Woman with a vision (Julie Cirelli, 2019)

This interview in itself illustrates what style means, and what it means to understand your audience and customer. It also demonstrates how the understanding of your brand identity and style allows Cirelli and her team to collaborate to create a magazine that reflects her statement. ” Its objectives remain the same: to examine the complex elements of each person’s deeply personal narrative and explore the foundations of a well-lived life” and the founders vision”

It is done so uniquely and authentically that many others try to mimic it and fail. They understand their customer and market, their “Kinfolk”. Minimalists crave association and this magazine is the hub that values their views. And it is the reason why this independent magazine is a success where others fail or follow.

It is my impression that their magazine design layout does not want to emulate the internet and in-fact provides something that gives the “hipster” a break from their computer and cell phone by providing a larger format, uncluttered gallery styled layout and an expanded view. They present text and images in unsurpassed quality on alternative paper stocks to ensure a tactile experience. To top all the magazine experience is augmented with a matching website and a gallery space in Copenhagen.

And finally, they subtly use a non-invasive, contextual approach to selectively and subtle lifestyle marketing which really appeals to the targeted audience. They are an example of art and commerce converging.

In spite of their non- commercial stance, business strategy and planning pop up all over in the interview. Core values, objectives, goals, mission statements are reminiscent of an MBA class. In a way a perfect strategy eclectically and perfectly executed. Something all of us as professional photographic practitioners should aspire to. Cerelli also affirms the one criteria common in all successful ventures and individuals. Well directed, committed sweat equity.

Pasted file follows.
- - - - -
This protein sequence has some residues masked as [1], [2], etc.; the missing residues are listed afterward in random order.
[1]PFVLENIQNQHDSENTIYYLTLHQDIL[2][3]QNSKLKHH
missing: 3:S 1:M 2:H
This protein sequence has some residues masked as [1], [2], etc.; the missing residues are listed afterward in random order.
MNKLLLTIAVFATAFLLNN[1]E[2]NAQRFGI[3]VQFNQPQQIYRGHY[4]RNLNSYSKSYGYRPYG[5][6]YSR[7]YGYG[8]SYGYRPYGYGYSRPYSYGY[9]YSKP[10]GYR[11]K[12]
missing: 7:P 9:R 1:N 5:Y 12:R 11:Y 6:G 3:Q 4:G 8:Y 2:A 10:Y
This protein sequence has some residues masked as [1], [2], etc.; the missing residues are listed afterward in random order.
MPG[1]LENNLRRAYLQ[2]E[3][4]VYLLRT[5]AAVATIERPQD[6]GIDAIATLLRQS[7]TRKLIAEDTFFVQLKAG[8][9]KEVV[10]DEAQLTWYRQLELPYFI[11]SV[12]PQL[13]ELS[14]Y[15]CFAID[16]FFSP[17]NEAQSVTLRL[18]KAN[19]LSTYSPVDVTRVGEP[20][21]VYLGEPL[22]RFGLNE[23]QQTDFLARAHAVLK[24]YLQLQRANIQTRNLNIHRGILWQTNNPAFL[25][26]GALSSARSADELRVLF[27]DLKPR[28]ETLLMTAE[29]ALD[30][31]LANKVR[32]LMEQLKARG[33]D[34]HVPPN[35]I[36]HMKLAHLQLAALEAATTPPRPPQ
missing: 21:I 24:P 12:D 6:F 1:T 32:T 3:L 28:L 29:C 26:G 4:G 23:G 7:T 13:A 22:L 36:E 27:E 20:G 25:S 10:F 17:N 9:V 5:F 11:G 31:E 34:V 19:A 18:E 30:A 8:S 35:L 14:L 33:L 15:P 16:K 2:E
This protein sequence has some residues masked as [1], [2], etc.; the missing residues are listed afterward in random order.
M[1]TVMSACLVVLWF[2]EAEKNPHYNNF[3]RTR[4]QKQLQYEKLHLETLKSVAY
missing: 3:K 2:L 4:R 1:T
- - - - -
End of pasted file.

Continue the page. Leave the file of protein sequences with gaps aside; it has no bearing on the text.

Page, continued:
“Did the magazine create the culture of visual conformity, or was it just perfectly placed to take advantage of it?” Translated, are they creating copycats or are they exploiters of it. In my opinion, they appear to be a successful service business that knows how to align with their clearly defined customer base and may even illustrate the resolve and ability to transform as this audience evolves over time. The photography in the magazine will follow the story-line and vision and will, therefore, develop over time. anyone else following will be a conformist being drawn into the allure of this eclectic work.


Cirelli, J. 2017, Kinfolk, 1854 Media, London.

Riera, T. (1968). a Hippie with his kid- take in Vondelpark, Amsterdam in 1968. [image] Available at: [Accessed 23 Oct. 2019].

YourDictionary. (2019). 30 Examples of Slang Words. [online] Available at: [Accessed 23 Oct. 2019].

Julie Cirelli. (2019). About — Julie Cirelli. [online] Available at: [Accessed 24 Oct. 2019].

Fashion In The Media Project. (2019). Kinfolk Magazine. [online] Available at: [Accessed 24 Oct. 2019].

Evening Star/Getty images (1979). Happy Hippie, Knebworth. [image] Available at: [Accessed 24 Oct. 2019].